IBMannounced on Friday that itis joining the Autosar automotive standards consortium (see also thepressrelease). Founded in 2002 (but formally launched in 2003), Autosarencourages open and interoperable systems in the horseless carriage space.
One of the things that caught my attention in the article was thecontention that "By 2015, embedded systems are expected to account for 60percent of automotive research and development costs."
The statement reminded me of Ed Sperling's assertion in the ElectronicNews that anautomobile does far more processing these days than a PC did 10 yearsago (of which I was skeptical at the time I first read it -- perhaps becausemy own personal automobile dates from 1955).
What on earth are those systems doing, to consume so much processingpower? And what will they be doing, to consume so many R & Dresources? Surely we are not talking about just playing DVDs (which in itself takes "more processing power" than a 486 was capable of)?
Well, I'm so glad that you asked, because I have been collecting URLs on this verysubject! No, really!
Firstly, Fujitsu is apparently working to make your car talk to you like theHAL 9000, while Motorola is said to be working on various remote-controldevices (I don't have URLs for those two, unfortunately -- that's justgossip I picked up on mikeslist -- but I'mwilling to mention them anyway, because they are intriguing).
And I can cite reports that policedepartments are funding work on intelligent police cars and many inthe industry are working on self-navigatingcars.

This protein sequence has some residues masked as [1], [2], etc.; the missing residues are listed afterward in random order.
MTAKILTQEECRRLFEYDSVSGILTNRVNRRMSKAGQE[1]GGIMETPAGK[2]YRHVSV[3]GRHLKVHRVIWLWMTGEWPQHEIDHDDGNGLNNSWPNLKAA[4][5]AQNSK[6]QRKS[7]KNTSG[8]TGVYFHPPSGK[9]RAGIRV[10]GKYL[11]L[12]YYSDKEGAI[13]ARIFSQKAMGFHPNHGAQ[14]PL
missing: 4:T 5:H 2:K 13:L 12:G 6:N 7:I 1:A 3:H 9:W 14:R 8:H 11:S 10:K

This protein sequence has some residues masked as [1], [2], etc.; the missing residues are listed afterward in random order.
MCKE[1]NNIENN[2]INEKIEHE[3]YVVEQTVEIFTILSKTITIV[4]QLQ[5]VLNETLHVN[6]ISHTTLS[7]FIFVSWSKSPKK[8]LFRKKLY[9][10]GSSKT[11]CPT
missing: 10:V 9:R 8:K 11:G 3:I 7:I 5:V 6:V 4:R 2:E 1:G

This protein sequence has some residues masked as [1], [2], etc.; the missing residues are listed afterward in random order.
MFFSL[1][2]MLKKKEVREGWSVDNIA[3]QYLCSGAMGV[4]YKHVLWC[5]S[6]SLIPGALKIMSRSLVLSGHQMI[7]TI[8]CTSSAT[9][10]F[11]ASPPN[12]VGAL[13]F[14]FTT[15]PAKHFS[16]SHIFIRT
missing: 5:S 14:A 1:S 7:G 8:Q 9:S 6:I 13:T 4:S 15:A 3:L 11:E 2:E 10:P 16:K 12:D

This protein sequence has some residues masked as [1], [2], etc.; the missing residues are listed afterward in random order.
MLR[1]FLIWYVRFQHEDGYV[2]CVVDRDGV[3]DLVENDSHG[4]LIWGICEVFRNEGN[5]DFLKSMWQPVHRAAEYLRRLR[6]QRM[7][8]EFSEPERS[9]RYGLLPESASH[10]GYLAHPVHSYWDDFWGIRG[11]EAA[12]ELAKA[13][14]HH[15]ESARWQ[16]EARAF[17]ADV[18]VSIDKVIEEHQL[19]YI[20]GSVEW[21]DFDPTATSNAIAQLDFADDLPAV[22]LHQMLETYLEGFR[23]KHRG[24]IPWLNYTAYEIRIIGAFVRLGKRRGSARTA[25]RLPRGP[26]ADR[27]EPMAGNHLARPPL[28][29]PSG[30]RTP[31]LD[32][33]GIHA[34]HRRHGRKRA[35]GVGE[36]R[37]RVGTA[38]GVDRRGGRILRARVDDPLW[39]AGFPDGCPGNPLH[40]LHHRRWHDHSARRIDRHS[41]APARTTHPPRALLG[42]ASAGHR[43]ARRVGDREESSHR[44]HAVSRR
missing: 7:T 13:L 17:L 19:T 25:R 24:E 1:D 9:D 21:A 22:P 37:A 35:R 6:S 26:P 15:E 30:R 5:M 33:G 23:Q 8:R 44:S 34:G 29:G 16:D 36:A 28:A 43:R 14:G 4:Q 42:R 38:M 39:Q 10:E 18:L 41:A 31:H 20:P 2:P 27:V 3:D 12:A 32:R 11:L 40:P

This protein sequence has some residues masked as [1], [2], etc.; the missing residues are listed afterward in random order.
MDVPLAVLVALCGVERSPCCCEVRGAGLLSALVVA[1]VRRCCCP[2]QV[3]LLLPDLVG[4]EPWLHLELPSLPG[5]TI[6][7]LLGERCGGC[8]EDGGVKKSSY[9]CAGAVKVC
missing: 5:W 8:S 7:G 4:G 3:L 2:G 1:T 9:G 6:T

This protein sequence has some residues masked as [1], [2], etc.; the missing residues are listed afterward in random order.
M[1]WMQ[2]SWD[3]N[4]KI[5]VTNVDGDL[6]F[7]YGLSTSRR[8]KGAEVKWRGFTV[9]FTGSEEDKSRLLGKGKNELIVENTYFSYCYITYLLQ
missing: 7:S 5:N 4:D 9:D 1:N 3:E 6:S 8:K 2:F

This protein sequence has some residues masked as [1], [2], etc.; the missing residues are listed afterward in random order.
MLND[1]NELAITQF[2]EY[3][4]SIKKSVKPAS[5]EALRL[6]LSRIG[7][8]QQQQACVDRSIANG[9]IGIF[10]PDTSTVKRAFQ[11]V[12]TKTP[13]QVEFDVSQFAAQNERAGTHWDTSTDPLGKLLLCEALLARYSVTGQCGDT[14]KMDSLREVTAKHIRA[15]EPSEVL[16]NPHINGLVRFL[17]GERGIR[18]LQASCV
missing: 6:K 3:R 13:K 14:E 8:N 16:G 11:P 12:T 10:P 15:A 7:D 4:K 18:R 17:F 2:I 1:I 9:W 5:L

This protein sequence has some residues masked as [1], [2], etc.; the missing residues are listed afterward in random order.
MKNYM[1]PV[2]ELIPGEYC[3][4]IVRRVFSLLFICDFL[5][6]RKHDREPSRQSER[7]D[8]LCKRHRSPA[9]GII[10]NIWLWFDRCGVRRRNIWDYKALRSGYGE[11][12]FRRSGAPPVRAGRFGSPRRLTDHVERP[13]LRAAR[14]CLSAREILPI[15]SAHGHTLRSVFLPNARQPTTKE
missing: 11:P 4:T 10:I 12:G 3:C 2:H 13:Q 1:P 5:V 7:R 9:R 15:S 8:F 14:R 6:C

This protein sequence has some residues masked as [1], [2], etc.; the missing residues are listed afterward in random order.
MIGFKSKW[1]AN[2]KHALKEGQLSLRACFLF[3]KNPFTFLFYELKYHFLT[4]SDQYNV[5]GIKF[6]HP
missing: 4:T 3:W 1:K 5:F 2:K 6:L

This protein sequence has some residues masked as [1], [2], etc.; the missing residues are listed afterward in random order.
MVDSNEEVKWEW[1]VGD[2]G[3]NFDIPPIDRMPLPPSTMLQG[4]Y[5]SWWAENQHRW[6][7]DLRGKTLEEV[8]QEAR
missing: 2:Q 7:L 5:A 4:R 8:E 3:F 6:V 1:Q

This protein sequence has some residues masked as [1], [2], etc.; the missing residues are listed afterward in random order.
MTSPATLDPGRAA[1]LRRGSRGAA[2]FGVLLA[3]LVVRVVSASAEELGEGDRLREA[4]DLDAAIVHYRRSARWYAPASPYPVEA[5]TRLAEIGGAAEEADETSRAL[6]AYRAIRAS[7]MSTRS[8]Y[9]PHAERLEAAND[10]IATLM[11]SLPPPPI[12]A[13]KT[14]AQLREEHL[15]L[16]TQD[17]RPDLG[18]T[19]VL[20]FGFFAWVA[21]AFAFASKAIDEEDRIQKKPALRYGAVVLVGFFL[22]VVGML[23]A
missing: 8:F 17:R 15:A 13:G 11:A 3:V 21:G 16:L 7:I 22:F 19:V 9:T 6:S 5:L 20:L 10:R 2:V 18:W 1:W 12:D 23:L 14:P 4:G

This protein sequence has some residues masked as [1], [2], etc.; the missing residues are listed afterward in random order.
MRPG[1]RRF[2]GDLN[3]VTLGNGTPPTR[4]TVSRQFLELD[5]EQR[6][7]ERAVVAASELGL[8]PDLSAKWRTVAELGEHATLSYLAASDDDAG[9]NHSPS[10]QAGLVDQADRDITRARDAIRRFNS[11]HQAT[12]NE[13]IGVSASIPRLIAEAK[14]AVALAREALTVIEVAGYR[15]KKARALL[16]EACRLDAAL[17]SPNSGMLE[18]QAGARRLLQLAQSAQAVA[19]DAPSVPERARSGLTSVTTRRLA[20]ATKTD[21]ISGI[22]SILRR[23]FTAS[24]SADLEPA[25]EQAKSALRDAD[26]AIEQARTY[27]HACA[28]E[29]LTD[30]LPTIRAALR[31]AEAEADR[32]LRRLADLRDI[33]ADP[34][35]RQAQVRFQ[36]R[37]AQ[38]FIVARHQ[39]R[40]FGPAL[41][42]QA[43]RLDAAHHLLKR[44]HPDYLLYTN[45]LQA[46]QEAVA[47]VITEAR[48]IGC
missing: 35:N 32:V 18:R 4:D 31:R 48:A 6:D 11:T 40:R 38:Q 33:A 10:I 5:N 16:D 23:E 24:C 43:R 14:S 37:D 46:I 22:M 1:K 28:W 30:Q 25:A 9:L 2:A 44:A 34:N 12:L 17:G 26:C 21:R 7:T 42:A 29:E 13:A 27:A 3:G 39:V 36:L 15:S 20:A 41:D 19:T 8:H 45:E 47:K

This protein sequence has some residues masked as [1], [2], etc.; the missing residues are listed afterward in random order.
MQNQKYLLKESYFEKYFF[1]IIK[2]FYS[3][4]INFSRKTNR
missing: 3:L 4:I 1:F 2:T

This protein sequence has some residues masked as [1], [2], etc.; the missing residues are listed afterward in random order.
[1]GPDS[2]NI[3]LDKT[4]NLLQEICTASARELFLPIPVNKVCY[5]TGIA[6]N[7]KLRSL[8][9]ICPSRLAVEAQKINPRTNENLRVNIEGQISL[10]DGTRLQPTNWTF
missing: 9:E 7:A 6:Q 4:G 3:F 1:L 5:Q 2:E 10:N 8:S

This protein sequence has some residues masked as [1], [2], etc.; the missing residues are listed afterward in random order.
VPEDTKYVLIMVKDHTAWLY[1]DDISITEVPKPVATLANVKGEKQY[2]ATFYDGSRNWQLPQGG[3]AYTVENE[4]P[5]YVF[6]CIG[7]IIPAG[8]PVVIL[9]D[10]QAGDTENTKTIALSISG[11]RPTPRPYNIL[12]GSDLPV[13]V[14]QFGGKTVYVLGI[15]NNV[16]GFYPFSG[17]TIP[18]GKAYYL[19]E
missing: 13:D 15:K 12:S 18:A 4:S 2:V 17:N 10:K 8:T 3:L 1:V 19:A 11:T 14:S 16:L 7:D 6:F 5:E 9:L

Things like adaptive cruisecontrol and automaticparking and aquatic capabilities are already available (at leastin some markets).
Put them all together and you have the makings for a very bad 1980s action-adventureseries... The only question that remains then is, what operating systemwas Kit running? I have a hard time believing that it was Windowsfor Cars (or even Windows for Patrol Cars. Similarly, no to Windowsfor Warships or Windows for AirTraffic Controllers -- and Windows forToilets is right out). Given the timeframe and advanced capabilities,I'm led to believe it was AmigaOS.
But enough with the nostalgia -- it should be noted inany case that all of this technicalenhancement of the motorcar is not without downsides,and even -- potentially -- great risks:"A security update is available for your braking system.Press okay to begin installation."
Speaking of risks, another interesting statistic that I came across washow many automotive coponents fail, and at what cost (literally).
The most recent IBM IdeawatchNewsletter includes the IBM Global Services Executive Strategy Report,Componentbusiness modeling: A new lens for examining warranty administration(note to IBM Global Services: headlines could be a bit spicier). The paperasserts that "TheNorth American automotive industry spends nearly three percent of itsrevenue on warranty claims. In 2003, claims at two of the largest U.S.manufacturers totaled just under US$8 billion -- an alarming rate of aboutUS$1 million per hour, just for these two OEMs. And warranty costs areexpected to grow..."
I'm not sure what's more alarming -- that US$8 billion a year is flyingout the window, or that that figure (based on numbers from but twomanufacturers) represents only a fraction of the real losses inthis sphere.
For mine own part, my 1955 Buick and I are quite happy together.As far as "future capabilities" in transportation are concerned,I am holding out until the day that the US$30K personal helicopterbecomes a reality (see also this article for more info on privatehelicopters).
Return to the Power Architecture zone